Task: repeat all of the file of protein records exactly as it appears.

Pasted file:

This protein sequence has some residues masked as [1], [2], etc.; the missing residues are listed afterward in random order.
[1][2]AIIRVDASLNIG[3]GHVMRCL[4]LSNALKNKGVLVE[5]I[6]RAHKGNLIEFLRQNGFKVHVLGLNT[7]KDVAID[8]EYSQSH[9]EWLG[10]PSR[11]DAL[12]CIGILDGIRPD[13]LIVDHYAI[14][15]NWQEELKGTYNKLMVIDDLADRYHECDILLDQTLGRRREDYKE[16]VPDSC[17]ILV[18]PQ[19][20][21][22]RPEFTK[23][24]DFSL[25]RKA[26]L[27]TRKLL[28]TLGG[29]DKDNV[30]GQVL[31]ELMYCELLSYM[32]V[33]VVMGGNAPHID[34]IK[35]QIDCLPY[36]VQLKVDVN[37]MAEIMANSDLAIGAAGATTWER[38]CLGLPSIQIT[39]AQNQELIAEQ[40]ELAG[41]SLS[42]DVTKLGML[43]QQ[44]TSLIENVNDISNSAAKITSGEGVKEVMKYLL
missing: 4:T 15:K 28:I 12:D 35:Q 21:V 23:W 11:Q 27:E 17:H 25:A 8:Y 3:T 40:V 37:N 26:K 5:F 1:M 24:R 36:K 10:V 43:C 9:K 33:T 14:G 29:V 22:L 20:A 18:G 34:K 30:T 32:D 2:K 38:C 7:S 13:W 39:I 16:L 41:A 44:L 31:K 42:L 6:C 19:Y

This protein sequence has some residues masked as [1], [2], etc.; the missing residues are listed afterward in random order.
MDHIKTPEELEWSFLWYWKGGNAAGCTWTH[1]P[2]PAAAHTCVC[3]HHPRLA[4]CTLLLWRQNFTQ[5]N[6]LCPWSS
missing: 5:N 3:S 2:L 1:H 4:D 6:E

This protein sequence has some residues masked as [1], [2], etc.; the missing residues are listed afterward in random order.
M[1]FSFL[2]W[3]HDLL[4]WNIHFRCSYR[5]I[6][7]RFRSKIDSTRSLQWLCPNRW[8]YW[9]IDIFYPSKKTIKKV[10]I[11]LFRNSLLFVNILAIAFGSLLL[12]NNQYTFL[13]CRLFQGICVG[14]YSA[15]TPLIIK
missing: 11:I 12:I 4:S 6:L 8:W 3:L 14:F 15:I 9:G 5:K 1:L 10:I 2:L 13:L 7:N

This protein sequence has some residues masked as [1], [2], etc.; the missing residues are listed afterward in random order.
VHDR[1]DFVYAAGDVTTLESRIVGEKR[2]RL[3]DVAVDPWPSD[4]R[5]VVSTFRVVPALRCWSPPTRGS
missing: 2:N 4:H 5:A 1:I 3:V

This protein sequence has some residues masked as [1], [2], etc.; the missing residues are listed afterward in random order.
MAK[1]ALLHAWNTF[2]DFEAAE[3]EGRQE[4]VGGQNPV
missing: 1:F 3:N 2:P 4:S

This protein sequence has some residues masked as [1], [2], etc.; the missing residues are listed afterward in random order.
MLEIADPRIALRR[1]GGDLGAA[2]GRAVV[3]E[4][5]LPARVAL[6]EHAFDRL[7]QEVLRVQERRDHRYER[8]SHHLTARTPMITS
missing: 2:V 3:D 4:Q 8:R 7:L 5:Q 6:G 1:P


This protein sequence has some residues masked as [1], [2], etc.; the missing residues are listed afterward in random order.
[1][2]AIIRVDASLNIG[3]GHVMRCL[4]LSNALKNKGVLVE[5]I[6]RAHKGNLIEFLRQNGFKVHVLGLNT[7]KDVAID[8]EYSQSH[9]EWLG[10]PSR[11]DAL[12]CIGILDGIRPD[13]LIVDHYAI[14][15]NWQEELKGTYNKLMVIDDLADRYHECDILLDQTLGRRREDYKE[16]VPDSC[17]ILV[18]PQ[19][20][21][22]RPEFTK[23][24]DFSL[25]RKA[26]L[27]TRKLL[28]TLGG[29]DKDNV[30]GQVL[31]ELMYCELLSYM[32]V[33]VVMGGNAPHID[34]IK[35]QIDCLPY[36]VQLKVDVN[37]MAEIMANSDLAIGAAGATTWER[38]CLGLPSIQIT[39]AQNQELIAEQ[40]ELAG[41]SLS[42]DVTKLGML[43]QQ[44]TSLIENVNDISNSAAKITSGEGVKEVMKYLL
missing: 4:T 15:K 28:I 12:D 35:Q 21:V 23:W 11:Q 27:E 17:H 25:A 8:Y 3:T 40:V 37:N 26:K 5:F 1:M 24:R 36:K 10:V 43:C 9:K 33:T 14:G 29:V 22:L 20:A 18:G 34:K 30:T 32:D 2:K 38:C 7:S 13:W 39:I 16:L 41:A 44:L 31:K 42:L 6:C 19:Y

This protein sequence has some residues masked as [1], [2], etc.; the missing residues are listed afterward in random order.
MDHIKTPEELEWSFLWYWKGGNAAGCTWTH[1]P[2]PAAAHTCVC[3]HHPRLA[4]CTLLLWRQNFTQ[5]N[6]LCPWSS
missing: 5:N 3:S 2:L 1:H 4:D 6:E

This protein sequence has some residues masked as [1], [2], etc.; the missing residues are listed afterward in random order.
M[1]FSFL[2]W[3]HDLL[4]WNIHFRCSYR[5]I[6][7]RFRSKIDSTRSLQWLCPNRW[8]YW[9]IDIFYPSKKTIKKV[10]I[11]LFRNSLLFVNILAIAFGSLLL[12]NNQYTFL[13]CRLFQGICVG[14]YSA[15]TPLIIK
missing: 11:I 12:I 4:S 6:L 8:W 3:L 14:F 15:I 9:G 5:K 1:L 10:I 2:L 13:L 7:N

This protein sequence has some residues masked as [1], [2], etc.; the missing residues are listed afterward in random order.
VHDR[1]DFVYAAGDVTTLESRIVGEKR[2]RL[3]DVAVDPWPSD[4]R[5]VVSTFRVVPALRCWSPPTRGS
missing: 2:N 4:H 5:A 1:I 3:V

This protein sequence has some residues masked as [1], [2], etc.; the missing residues are listed afterward in random order.
MAK[1]ALLHAWNTF[2]DFEAAE[3]EGRQE[4]VGGQNPV
missing: 1:F 3:N 2:P 4:S

This protein sequence has some residues masked as [1], [2], etc.; the missing residues are listed afterward in random order.
MLEIADPRIALRR[1]GGDLGAA[2]GRAVV[3]E[4][5]LPARVAL[6]EHAFDRL[7]QEVLRVQERRDHRYER[8]SHHLTARTPMITS
missing: 2:V 3:D 4:Q 8:R 7:L 5:Q 6:G 1:P